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Costa Mesa boy/girl indie rockers the Devious Means celebrate their musical range. Between Johnny Cash/Patsy Cline moments, they're channelling Mates of State and Yeah Yeah Yeahs. Edward Sharpe and the Magnetic Zeroes might be an apt comparison for their overall sound, a tuneful mix of down-home and sensible guitar pop. With their second EP nearly finished, the Devious Means are set to make their mark on the OC rock scene in 2012, says guitarist/songwriter Christopher Faris, joined by bassist Megan Polendo.
OC Weekly: Everyone in the band comes from a unique musical place. Sometimes, that causes friction in the creative process. How do you deal with that?
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Christopher Faris: [Keyboardist] Rachel [Anderson] and I are the primary songwriters. Usually, one of us writes the song, then the two of us develop a basic structure, but the band does the rest. We try not to tell one another what to play where and when, aside from what we may be generally feeling the song should do. We are good at verbally expressing our frustrations face to face.
Megan Polendo: Christopher and Rachel are very respectful when it comes to the rest of our crafts. We haven't yet come up against a conflict that we haven't been able to resolve.
Have there been any incidents to speak of?
Faris: For me, it was earlier this year when we were in the studio redoing a song from the first album. Once the main recording was done, we toyed with the idea of throwing the first half of the song out the window to go with a totally different vibe than the original version. Some of us rejected the idea, and some of us wanted to push for it to see how it sounded first. There was some creative tension, but we ultimately threw much of the front half out the window and went with a really rootsy take. It was a choice that so far is paying off beautifully.
I'm picking up a strong Edward Sharpe vibe in your music. Are you guys fans?
Faris: Some of us are more than others; I don't know a single person in the world who doesn't like the "Home" song.
Polendo: I am definitely a fan. I was listening to them quite a bit when I joined the band, which made me more excited about the guy/girl duo and what can happen vocally within that dynamic. I also feel as though they think outside the box with auxiliary percussion and nonconventional sounds and vocal parts.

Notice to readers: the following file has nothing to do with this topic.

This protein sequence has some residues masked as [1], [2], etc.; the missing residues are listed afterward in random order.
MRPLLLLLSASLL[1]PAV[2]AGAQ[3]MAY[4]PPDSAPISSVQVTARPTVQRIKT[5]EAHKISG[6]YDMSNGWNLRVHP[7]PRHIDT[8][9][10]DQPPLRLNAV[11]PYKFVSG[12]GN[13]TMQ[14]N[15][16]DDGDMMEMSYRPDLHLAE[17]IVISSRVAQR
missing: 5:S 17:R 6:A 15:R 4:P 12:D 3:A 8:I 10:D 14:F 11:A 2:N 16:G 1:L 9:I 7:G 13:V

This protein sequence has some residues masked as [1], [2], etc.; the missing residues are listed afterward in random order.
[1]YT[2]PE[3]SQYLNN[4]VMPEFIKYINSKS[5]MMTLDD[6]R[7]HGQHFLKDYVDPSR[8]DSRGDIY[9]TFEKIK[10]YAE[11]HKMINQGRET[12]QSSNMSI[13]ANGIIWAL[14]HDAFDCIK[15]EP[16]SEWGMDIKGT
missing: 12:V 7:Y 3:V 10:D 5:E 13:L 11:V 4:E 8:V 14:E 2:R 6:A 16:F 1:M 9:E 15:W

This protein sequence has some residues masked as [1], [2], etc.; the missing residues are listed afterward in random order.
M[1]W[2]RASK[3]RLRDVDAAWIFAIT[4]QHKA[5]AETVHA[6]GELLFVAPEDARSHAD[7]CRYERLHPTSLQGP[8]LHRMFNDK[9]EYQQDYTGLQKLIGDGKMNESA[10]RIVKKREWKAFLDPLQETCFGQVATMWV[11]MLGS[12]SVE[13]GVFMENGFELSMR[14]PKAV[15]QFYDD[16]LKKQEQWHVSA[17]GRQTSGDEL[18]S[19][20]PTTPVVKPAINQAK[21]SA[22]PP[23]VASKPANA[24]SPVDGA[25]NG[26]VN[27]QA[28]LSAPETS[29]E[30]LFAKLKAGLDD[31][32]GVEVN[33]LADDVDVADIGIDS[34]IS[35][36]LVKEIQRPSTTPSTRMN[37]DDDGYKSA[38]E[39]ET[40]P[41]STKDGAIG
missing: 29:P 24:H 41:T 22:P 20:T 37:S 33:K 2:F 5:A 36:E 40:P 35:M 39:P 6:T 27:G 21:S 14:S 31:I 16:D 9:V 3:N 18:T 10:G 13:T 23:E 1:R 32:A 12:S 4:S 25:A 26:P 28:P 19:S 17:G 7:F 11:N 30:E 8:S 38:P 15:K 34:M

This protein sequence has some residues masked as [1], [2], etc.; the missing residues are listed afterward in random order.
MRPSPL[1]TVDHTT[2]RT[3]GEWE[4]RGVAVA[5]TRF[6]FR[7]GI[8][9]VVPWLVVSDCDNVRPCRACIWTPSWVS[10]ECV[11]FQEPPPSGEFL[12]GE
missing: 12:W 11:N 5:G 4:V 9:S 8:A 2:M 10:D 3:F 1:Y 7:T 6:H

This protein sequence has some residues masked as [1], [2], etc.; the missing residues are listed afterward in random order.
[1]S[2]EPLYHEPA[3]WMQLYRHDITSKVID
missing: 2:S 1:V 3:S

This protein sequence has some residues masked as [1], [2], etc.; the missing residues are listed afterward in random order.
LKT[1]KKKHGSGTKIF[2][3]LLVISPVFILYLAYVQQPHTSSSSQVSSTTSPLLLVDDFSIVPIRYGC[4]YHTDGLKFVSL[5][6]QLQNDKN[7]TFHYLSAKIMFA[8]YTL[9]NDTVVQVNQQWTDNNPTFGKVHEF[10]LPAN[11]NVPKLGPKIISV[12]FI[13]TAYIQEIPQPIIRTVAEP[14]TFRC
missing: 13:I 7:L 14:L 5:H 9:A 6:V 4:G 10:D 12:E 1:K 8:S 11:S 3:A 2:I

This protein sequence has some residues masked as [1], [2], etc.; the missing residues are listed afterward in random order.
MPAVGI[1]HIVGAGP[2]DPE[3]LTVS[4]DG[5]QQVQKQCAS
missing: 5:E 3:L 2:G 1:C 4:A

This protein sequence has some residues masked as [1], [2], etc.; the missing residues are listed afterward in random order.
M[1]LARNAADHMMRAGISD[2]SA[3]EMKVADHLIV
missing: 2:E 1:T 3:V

Is it annoying when someone says you sound similar to such-and-such band?
Faris: More surprising than annoying. It helps to have a point of reference, but many of our songs have different points of reference. I sometimes hear Mates of State, the Dead Weather, Yeah Yeah Yeahs and Tokyo Police Club. But we only have so much time to be creative in our lives, and I don't like the idea of restricting that to one exclusive genre.
Is a tour in the works?
Faris: We discussed touring, but we never went. It frankly doesn't make much sense to tour in this day and age at the level we are at as a band. It breaks my heart to hear about friends' bands who go out on the road and come back utterly defeated by low turnouts and being broke. Touring will happen when it makes sense, but that time isn't right now.
You have a new EP. What has changed since your self-titled EP?
Polendo: Pretty much everything. I love our first EP, but this next one is definitely a progression. The songs are stronger and more developed. The production is more raw. Our producer, Dallas Kruse, created an environment in which we could try anything. He didn't shoot down any idea until we had set up a mic, tried it and heard it in the context of the song.
This column appeared in print as "Within the Devious Means."